February 09, 2009, 3:42 PM — J. Peter Bruzzese, author of Exchange Server 2007 How-To, knows a thing or two about Exchange. His advice: "Get reacquainted with the command-line, my friend. It's not disappearing and any Exchange guru (or Windows guru) worth his title these days is a command-line lover."
This is part of a regular series that highlights new books and their authors. Also in this series: Raffael Marty on security visualization, Joel Scambray on exposing the hacker's advantage, Brandon Carroll on wireless networking, and Scott Hogg on IPv6 security.
"What I like best about Exchange 2007," says J. Peter Bruzzese, author of Exchange Server 2007 How-To, "is the overall ease of use thanks to two, very different, management features: the Exchange Management Console (EMC), which is a GUI interface and the Exchange Management Shell (EMS) which is a command-line interface based on Microsoft's new PowerShell.
And then with SP1 we have several new features that really made the writing of another book on the subject an absolute must. For example, there is a new high availability feature called Standby Continuous Replication (SCR). There is a new console for public folder management. There are enhancements to the ActiveSync policies for your mobile devices. And did you know that Exchange 2007 has a Unified Messaging feature that will allow you to remove your VoIP solution and pull everything into a universal Inbox (email, voice and incoming faxes)?
What can readers expect to learn? The book begins with the basics of Exchange 2007 and builds from that point. So, everything from installation of Exchange to creating mailboxes, with the later chapters handling more advance subjects like High Availability and Unified Messaging.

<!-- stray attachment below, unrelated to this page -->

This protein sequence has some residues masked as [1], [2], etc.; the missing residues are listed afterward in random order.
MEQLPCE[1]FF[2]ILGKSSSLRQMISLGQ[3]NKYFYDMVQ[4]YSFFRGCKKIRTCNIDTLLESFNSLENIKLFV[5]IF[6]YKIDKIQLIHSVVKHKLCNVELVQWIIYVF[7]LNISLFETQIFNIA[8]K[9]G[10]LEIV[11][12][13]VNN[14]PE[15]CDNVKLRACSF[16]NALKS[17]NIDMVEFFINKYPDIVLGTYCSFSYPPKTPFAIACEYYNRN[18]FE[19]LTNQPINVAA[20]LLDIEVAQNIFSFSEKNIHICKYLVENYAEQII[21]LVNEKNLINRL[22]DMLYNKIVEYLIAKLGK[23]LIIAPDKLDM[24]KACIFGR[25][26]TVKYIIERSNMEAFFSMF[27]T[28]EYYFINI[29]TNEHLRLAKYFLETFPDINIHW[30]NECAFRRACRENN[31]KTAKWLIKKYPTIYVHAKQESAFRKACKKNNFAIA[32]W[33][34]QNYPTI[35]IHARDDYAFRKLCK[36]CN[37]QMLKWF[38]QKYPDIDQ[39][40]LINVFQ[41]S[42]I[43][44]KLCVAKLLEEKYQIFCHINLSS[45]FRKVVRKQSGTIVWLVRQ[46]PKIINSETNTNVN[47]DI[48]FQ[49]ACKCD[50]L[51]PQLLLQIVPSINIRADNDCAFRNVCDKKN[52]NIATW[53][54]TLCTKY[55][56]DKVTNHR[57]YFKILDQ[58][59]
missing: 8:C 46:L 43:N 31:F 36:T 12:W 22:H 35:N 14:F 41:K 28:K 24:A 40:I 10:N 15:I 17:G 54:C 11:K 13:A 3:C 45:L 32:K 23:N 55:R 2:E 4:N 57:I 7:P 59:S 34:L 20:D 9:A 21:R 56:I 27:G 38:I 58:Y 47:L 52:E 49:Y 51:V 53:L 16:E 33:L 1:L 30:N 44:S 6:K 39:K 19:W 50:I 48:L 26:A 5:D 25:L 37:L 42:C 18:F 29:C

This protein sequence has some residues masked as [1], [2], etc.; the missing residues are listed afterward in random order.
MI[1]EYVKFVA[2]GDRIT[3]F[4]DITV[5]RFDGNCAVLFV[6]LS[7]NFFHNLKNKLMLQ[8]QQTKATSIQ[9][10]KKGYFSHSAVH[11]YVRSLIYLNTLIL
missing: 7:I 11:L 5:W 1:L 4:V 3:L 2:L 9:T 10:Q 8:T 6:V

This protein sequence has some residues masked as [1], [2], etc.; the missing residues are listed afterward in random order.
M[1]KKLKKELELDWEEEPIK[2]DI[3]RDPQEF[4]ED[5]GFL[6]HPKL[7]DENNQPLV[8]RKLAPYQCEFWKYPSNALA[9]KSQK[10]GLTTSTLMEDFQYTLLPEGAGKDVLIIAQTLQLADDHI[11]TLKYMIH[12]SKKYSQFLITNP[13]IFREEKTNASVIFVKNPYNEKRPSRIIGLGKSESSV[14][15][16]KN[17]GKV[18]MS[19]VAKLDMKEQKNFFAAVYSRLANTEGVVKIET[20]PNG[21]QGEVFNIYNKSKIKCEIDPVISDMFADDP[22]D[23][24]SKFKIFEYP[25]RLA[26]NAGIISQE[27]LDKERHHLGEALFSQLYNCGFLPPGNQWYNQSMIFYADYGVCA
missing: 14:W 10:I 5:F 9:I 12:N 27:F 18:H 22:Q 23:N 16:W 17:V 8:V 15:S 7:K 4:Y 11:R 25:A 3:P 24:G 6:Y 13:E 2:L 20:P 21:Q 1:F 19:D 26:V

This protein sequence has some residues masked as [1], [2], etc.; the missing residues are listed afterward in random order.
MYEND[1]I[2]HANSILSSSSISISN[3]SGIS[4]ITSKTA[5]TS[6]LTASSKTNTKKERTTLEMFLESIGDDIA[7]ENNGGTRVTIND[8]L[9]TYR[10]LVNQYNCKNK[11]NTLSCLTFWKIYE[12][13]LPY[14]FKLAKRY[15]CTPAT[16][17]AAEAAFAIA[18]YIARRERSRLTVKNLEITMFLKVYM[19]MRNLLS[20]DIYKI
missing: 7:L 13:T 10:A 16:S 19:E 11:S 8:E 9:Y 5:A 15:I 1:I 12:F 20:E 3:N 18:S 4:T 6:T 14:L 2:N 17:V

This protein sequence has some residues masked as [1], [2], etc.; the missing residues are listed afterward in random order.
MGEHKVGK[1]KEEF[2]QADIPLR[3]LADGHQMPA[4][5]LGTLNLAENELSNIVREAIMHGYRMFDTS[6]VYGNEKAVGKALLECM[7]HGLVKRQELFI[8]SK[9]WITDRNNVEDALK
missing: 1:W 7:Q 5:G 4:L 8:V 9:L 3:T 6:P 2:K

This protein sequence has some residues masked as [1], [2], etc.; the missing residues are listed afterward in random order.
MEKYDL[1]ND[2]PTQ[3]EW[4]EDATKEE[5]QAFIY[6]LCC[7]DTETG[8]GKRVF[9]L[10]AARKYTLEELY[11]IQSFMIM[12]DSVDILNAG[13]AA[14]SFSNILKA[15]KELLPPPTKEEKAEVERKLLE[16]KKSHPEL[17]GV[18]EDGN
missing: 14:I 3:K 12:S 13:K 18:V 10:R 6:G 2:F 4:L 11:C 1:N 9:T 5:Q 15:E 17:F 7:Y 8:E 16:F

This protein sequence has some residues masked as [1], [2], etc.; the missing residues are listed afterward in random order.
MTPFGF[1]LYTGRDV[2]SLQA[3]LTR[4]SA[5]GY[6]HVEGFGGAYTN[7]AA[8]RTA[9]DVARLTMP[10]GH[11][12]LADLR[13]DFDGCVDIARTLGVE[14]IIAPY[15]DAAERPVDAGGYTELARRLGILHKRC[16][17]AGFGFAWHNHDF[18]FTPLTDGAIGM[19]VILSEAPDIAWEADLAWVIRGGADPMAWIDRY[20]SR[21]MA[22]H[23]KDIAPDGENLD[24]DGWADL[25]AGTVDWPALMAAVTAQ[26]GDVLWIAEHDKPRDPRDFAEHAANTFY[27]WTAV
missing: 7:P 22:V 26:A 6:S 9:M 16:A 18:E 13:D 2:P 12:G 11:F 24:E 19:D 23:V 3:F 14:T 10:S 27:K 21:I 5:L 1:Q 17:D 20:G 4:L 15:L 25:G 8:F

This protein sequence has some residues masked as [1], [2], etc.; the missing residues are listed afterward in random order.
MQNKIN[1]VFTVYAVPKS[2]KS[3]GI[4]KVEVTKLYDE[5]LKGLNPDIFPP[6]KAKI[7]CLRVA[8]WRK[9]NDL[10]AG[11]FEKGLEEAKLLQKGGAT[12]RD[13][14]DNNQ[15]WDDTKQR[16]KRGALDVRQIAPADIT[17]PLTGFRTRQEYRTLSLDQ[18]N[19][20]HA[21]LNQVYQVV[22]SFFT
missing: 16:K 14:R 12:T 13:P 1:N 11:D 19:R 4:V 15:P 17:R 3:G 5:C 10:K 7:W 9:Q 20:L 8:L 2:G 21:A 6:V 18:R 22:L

The book is structured according to a Scenario/Problem introduction with a Solution presented. So, at times the scenario is simply that there is a new feature that requires explanation on how it works. Other times it's a scenario that involves a specific problem that has been experienced in the field (both simple and complex) and then we provide the solution to that problem.
- Read, read, read. Everything... but especially what is found on the Microsoft Exchange Team blog.
- Look up various MVP sites for Exchange. These folks post information for free regarding their personal experiences. It's a key.
- Nothing beats experience. Work through the how-tos in my book to ensure you have more than head knowledge.
- Try and attend at least one Exchange oriented conference each year. Tech Ed is a good one, TechMentor, Windows Connections, TEC. I speak at most of these and I love attending sessions and learning from other Exchange gurus.
- Teach someone else. You never learn a subject so thoroughly as when you have to teach it to others.